Saturday, July 2, 2022


The U.S. Supreme Court strips the EPA's power to curb pollution, California takes a big step toward universal health care, and a Florida judge will temporarily block the state's 15-week abortion ban.


SCOTUS significantly limits the Clean Air Act and rules against the "Stay in Mexico" policy, Judge Ketanji Brown Jackson is sworn in to office, and President Biden endorses a filibuster carveout for abortion rights.


From flying saucers to bologna: America's summer festivals kick off, rural hospitals warn they do not have the necessities to respond in the post-Roe scramble, advocates work to counter voter suppression, and campaigns encourage midterm voting in Indian Country.

You Can Recycle a Plastic Bottle. What About Wind-Turbine Blades?


Thursday, April 21, 2022   

This Earth Day, Americans will be reminded of the need to take steps to protect the environment.

Wind turbines are a leading clean-energy source, and the industry is looking inward to eliminate its own waste. Drive around states like Iowa, and you're bound to see rows of wind turbines hard at work. But when those spinning blades are taken out of commission, they're often sent to landfills.

To minimize waste, technology is surfacing to give these items new life, at a wind farm or in other products.

Taylor Curtis, regulatory and policy analyst for the National Renewable Energy Laboratory (N-REL), said it comes at a crucial time for the industry.

"Over the last few decades, we've put [out] a tremendous amount of wind systems connected to the grid," Curtis pointed out. "But they are legacy systems and there is a projection of having a pretty large amount of materials reaching ends of life by 2050."

A 2017 study estimated there will be 43 million metric tons of global blade waste more than two decades from now.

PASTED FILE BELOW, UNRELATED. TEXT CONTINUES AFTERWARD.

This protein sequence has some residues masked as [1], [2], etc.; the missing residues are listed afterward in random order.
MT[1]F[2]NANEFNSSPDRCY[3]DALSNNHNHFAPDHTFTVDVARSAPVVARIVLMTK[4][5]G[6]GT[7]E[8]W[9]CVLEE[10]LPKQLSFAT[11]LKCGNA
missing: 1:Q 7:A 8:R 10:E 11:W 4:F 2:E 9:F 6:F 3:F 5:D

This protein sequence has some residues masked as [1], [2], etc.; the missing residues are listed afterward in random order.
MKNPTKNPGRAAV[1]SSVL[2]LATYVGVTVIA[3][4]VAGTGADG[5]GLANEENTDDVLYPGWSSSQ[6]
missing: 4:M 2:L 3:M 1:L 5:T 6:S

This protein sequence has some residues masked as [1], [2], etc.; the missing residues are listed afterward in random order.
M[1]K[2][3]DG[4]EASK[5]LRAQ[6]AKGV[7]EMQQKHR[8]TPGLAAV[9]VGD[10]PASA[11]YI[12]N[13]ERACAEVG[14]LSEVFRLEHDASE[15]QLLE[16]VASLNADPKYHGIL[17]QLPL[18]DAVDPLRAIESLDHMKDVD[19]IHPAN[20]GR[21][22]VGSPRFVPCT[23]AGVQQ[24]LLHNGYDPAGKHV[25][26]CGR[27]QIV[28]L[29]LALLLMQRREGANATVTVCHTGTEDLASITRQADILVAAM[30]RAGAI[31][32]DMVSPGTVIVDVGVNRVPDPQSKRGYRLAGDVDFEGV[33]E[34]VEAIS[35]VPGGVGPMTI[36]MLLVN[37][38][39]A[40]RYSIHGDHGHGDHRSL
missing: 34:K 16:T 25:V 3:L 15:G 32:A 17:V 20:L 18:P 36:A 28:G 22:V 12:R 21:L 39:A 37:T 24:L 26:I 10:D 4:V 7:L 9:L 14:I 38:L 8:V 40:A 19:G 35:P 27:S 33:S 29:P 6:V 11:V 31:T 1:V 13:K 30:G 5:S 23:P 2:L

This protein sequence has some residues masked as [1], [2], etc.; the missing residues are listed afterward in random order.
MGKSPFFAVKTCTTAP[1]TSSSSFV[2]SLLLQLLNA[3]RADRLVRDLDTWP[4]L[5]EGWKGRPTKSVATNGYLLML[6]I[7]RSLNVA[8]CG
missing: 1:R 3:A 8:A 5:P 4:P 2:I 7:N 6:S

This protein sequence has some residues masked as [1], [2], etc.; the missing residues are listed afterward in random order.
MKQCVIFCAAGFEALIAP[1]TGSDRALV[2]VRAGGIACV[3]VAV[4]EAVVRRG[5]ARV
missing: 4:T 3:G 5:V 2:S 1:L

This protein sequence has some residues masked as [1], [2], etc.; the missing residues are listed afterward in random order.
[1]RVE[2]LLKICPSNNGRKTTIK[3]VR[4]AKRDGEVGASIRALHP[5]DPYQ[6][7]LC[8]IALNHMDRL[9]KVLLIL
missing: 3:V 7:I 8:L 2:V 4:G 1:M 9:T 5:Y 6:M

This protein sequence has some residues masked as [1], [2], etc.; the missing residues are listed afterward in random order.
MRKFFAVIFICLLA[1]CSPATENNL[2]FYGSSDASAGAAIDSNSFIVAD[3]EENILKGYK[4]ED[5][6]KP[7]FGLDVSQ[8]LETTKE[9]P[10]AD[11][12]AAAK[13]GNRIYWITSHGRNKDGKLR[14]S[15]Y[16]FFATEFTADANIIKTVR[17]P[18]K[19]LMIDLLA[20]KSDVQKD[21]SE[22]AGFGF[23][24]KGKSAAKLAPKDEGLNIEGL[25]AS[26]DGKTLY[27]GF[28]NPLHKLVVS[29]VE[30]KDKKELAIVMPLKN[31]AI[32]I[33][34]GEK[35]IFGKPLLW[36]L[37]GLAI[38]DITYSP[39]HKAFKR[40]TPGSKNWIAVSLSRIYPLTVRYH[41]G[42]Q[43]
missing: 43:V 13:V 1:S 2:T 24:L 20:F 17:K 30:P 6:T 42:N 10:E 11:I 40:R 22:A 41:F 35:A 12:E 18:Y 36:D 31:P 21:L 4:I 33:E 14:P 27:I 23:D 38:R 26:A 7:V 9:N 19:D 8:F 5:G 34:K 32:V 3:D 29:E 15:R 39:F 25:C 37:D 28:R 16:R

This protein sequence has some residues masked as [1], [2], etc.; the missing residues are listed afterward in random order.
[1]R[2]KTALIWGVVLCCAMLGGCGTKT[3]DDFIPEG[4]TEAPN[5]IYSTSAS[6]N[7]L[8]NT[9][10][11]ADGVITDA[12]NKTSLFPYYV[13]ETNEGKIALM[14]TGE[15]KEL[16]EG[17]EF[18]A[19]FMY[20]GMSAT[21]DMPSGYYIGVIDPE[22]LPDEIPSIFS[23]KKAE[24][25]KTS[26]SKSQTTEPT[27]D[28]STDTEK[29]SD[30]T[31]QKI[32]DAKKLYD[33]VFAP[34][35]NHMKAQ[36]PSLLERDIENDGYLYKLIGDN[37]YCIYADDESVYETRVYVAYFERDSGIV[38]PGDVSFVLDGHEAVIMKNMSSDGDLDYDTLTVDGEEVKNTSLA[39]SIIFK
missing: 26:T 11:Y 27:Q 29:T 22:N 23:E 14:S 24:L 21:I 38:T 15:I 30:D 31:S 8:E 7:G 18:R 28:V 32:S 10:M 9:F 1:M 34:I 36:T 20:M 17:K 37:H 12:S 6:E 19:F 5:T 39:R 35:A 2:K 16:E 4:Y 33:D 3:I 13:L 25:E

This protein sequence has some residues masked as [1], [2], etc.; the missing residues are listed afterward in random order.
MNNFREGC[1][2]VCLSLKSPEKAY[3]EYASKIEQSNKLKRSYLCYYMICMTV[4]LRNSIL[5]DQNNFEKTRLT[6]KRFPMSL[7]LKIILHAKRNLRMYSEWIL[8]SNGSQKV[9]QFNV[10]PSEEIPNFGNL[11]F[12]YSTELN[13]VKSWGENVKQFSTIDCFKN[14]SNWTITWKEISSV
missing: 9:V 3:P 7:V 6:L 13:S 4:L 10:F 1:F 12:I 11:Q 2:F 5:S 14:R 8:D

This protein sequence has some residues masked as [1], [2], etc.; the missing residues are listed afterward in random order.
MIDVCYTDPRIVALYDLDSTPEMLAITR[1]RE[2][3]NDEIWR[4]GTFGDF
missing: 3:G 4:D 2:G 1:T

N-REL recently demonstrated the feasibility of technology for blade recycling, with a thermoplastic resin which can be melted down and reused.

Curtis acknowledged a key challenge is motiving others in the industry to forgo blade disposal, which right now is viewed as the easier approach.

Grady Howell, project manager for Vestas Blades, which has been involved with bringing similar technology to the market, said the movement is not just about getting material from old blades back into circulation. He emphasized it can be put to use elsewhere, like cement.

"What you do is you take this blade, you break it down, you put it into the cement coat-processing process," Howell outlined. "They get the fuel out of it to fire their kiln, and they also do get some of that glass that ends up then in the concrete. And you actually kind-of end up with a fiber-reinforced cement."

Companies like Vestas admitted those producing the technology still have a lot of work to do to build up capacity and make it more commercially viable.

Curtis added policymakers can help by supporting more research and accessibility for the products.

"Right now is a great opportunity to get ahead of what could be a potential waste concern," Curtis concluded.

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